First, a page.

Facts and figures

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The evidence is clear: vaccines are one of the most cost-effective investments in health and development in history. Gavi helps save children’s lives and protect people’s health by increasing equitable use of vaccines in lower-income countries.

Over 7 million deaths averted

Since its launch in 2000, Gavi has helped developing countries to prevent more than 7 million future deaths from hepatitis B, Haemophilus influenzae type b, human papillomavirus, Japanese encephalitis, measles, meningitis A, pneumococcal disease, rotavirus diarrhoea and yellow fever.

Source: Gavi, the Vaccine Alliance / Bill & Melinda Gates Foundation 2015

More than 500 million children immunised

Since 2000, Gavi support has contributed to the immunisation of an additional 500 million children.

Source: WHO/UNICEF 2015

Reaching 81% coverage with DTP3

In 2014, DTP3 coverage in Gavi-supported countries reached its highest-ever level, 81% – just 5 percentage points below the global average. This represents an increase of 21 percentage points since our foundation in 2000.

Source: WHO/UNICEF 2015

65 million children immunised every year

Nearly 65 million children in Gavi-supported countries received three doses of a DTP-containing vaccine (including pentavalent vaccine) in 2014. This equals almost 200 million contacts with the primary health system every year and can provide a robust platform for other health interventions.

Source: WHO/UNICEF 2015

Health systems and immunisation services strengthened in more than 60 countries

The Vaccine Alliance has helped strengthen health systems and immunisation services in more than 60 countries and increased injection safety.

Source: Gavi

Almost 4 million deaths averted between 2011 and 2015

The Vaccine Alliance’s support for vaccines contributed to averting nearly 4 million future deaths between 2011 and 2015.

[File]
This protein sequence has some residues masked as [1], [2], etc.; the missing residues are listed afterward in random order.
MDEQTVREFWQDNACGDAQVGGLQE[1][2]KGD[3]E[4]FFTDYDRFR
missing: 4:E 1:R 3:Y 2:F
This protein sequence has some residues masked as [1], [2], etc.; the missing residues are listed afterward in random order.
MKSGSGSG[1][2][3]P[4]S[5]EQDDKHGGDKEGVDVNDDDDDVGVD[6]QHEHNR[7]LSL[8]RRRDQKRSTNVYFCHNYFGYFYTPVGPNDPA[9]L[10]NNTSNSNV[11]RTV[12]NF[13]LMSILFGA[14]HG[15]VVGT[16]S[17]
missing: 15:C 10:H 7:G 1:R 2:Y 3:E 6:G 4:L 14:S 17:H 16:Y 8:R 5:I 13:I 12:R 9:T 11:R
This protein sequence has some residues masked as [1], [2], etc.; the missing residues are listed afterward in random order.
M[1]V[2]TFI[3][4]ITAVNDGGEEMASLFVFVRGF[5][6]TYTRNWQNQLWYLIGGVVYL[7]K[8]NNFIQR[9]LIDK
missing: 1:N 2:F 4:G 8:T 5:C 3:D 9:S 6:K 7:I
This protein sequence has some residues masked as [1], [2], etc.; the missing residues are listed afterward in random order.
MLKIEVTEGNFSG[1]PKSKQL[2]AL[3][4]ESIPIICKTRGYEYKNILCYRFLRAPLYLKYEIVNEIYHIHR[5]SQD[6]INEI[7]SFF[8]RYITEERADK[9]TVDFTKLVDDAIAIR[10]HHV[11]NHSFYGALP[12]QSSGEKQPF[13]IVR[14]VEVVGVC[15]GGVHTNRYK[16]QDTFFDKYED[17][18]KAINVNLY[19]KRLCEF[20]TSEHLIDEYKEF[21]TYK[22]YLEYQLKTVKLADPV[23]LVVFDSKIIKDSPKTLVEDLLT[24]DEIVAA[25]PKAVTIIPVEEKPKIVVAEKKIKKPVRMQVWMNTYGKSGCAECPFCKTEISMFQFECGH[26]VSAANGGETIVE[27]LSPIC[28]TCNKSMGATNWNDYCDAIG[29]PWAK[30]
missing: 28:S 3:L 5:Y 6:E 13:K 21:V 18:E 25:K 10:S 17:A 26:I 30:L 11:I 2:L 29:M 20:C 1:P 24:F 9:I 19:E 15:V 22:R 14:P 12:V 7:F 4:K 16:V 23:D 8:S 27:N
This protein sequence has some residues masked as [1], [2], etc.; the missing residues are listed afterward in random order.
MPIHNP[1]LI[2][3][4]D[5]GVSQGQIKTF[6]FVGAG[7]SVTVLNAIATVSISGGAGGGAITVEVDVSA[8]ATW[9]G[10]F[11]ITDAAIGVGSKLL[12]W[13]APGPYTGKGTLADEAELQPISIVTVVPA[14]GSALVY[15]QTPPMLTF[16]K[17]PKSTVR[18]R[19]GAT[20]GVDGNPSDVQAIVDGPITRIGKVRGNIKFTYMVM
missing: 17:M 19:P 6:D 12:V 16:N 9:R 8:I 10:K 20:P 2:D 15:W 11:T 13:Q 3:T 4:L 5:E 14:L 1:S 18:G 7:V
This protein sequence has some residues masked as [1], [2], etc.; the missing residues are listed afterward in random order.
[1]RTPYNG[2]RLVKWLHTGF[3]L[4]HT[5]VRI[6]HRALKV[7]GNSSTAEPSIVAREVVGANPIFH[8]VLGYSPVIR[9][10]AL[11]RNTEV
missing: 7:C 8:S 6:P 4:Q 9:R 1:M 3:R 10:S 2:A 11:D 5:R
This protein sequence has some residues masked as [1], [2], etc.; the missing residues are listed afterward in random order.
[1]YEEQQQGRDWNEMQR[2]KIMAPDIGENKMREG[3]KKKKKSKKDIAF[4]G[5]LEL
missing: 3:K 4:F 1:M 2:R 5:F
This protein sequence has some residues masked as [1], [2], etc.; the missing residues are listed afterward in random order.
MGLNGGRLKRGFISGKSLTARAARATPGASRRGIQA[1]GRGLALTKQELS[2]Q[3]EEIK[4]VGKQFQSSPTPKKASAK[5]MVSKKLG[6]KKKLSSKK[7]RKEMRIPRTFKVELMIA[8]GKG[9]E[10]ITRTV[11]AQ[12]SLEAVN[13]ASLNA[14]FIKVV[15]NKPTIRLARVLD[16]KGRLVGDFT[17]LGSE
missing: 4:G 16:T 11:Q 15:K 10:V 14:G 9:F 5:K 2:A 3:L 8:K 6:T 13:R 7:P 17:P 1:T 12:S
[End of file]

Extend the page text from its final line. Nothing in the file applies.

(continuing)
Source: Gavi, the Vaccine Alliance/Bill & Melinda Gates Foundation 2015

Nearly a quarter of a billion immunised 2011-2015

Gavi support helped countries to immunise close to 250 million children between 2011 and 2015.

Source: WHO/UNICEF 2015

More than 200 vaccine introductions between 2011 and 2015

Gavi supported more than 200 vaccine introductions and campaigns in the 2011–2015 period – four times as many as in the previous five years.

Source: Gavi

Pentavalent vaccine: 73 countries, 230 million people, 5 antigens

In July 2014, South Sudan became the 73rd and final Gavi-supported country to introduce the five-in-one pentavalent vaccine. By the end of 2014, more than 230 million children had been immunised with pentavalent vaccine with Gavi support.

Source: WHO/UNICEF 2015

47 million children vaccinated against pneumococcal disease

By the end of 2014, Vaccine Alliance support had contributed to immunising 47 million children against pneumococcal disease. Gavi surpassed its 2015 target of 45 introductions more than 1 year ahead of schedule. By the end of 2015, three-quarters of all Gavi-supported countries had introduced the vaccine.

Source: WHO/UNICEF 2015

20 million children vaccinated against rotavirus

Vaccine Alliance support has contributed to immunising over 20 million children against rotavirus diarrhoea. By the end of 2015, more than half of all Gavi-supported countries had introduced the vaccine.

Source: WHO/UNICEF 2015

More than 220 million people immunised against meningitis A

By the end of 2014, 15 countries in the African meningitis belt had collectively immunised more than 220 million people against meningitis A with support from Gavi.

Source: WHO/UNICEF 2015

Meningitis A, C, Y, W combination vaccine stockpile prevents outbreaks

Gavi funds a stockpile of multivalent vaccine to prevent outbreaks of meningitis A, C, W and Y. Doses from the stockpile played a critical role in controlling the 2015 meningitis C outbreak in Niger.

Source: Gavi

Human papillomavirus vaccine demonstration programmes: 1 million girls reached

Since the first human papillomavirus (HPV) vaccine demonstration project in Kenya in 2013, an estimated 1 million girls have been vaccinated with Gavi support – a figure expected to rise to 30 million by the end of 2020. Gavi has already started to fund national HPV programmes in Rwanda and Uganda.

Source: Gavi

Inactivated polio vaccine programme progressing at record speed